Zlio, a site which lets users create online shops where they sell goods from other e-commerce services, is joining the deadpool. The 6-year old outlet is going out of business, and will officially closing its doors on September 11th. The company blames Google’s algorithms for its demise, surprisingly, not Zlio’s concept or business model.
In an email to users to inform them of the service’s impending shutdown, fingers were pointed all around, not only at Google, but also at an undisclosed SEO company who failed to improve the site’s rankings in Google’s search results.
Oddly, Amazon’s aStore service, which lets Amazon’s Associates build their own webstores, was not mentioned as contributing to the the service’s downturn. Neither was Amazon’s more professional Web Storefront product. Or the dozens of DIY online shops filled with user-created content, like Cafepress, Zazzle or Spreadshirt, for example.
Oh no, it’s all Google’s fault.
The full email is below.
Six years after its launch, we regret to announce that we are going out of business.
The service will officially end on September 11!
Zlio had a fantastic start, receiving capital from one Europe’s largest venture capital funds, Mangrove Capital. In addition, we held advanced M&amp;A talks with Google, which unfortunately fell through at the last minute.
Our strong initial growth was interrupted on September 27, 2007, when the majority of Zlio shops, which were generally very well ranked, saw their Google ranking drop dramatically, eliminating 65% of our traffic.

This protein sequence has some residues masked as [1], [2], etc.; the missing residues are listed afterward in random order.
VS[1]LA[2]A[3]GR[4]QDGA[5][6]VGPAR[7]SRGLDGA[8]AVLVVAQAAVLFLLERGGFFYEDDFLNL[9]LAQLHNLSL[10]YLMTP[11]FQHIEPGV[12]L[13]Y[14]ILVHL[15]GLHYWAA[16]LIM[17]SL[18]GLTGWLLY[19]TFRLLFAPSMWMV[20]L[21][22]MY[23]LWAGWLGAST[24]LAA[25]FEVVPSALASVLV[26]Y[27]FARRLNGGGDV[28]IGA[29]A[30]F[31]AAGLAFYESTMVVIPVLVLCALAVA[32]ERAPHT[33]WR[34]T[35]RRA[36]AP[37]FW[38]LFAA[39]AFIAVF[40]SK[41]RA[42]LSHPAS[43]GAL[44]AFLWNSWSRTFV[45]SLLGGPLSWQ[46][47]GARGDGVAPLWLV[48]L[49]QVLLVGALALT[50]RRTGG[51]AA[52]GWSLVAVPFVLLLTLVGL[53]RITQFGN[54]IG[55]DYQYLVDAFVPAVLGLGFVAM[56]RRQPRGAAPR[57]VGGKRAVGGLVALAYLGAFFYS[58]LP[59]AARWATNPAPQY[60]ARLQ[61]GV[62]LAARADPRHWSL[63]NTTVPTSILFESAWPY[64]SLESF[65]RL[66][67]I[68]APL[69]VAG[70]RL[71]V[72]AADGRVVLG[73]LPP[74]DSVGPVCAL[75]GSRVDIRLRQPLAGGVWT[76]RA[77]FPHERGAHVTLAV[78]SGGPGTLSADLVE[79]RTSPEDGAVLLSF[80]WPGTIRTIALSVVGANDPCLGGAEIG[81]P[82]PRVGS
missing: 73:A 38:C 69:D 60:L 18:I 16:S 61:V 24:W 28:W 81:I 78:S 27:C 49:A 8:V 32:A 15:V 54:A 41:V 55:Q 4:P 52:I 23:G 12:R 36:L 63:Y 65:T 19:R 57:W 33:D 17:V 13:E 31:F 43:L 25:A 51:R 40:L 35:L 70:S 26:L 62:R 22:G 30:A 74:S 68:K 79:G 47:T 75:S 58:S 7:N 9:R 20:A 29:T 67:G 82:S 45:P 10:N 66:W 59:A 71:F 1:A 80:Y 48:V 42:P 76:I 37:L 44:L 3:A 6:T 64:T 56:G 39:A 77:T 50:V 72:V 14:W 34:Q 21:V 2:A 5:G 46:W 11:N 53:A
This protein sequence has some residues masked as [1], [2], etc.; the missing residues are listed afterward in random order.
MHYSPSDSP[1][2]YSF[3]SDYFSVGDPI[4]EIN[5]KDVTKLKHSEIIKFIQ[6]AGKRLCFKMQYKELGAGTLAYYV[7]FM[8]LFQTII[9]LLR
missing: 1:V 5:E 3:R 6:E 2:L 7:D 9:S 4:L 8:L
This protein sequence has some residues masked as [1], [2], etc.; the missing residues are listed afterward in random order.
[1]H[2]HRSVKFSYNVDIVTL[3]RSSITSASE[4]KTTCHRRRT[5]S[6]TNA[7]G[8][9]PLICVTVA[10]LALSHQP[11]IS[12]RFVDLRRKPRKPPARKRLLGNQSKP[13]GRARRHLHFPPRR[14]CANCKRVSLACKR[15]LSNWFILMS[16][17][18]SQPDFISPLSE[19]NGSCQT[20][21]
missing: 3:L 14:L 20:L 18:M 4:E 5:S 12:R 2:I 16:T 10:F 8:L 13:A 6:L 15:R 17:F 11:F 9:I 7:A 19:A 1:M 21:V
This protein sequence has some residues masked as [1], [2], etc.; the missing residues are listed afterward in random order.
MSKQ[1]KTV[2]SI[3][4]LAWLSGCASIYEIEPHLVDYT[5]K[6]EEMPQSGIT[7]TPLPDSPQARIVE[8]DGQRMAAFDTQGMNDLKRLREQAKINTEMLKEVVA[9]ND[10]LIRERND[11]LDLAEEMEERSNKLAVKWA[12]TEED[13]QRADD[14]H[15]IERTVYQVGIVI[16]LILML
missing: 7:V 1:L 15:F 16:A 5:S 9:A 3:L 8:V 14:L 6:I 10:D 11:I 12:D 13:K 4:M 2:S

Despite our best efforts, and the opening of 380,000 stores to date, it has not been possible to regain our previous Google rankings, except in exceptional cases.
When we founded Zlio, we thought that you, members of Zlio, would successfully promote your shops among your circles. We did not believe that Google referencing would be so crucial. Unfortunately, it has proved to be indispensable.
Among the actions taken to improve our Google ranking, we approached an SEO company who claimed they were able to fix our problem.
In view of their poor performance, we assessed that this company had not fulfilled its obligations. Therefore, we entered into dispute with it, which resulted in a court case whose sentence was rendered on July 26, 2011. This ruling is available on the website of the Paris Commercial Court (Tribunal de Commerce de Paris).
This decision sentences us both to pay the whole of a service that we still believe have not been provided and to pay damages for publishing our opinion about Referencement on Twitter. The latter part of the sentence has already drawn much attention in the French media.
This sentence means we cannot go on. The service has been losing money for several years (which forced us to gradually reduce our staff), and the amounts to which we are sentenced to pay today no longer allow us to meet our obligations.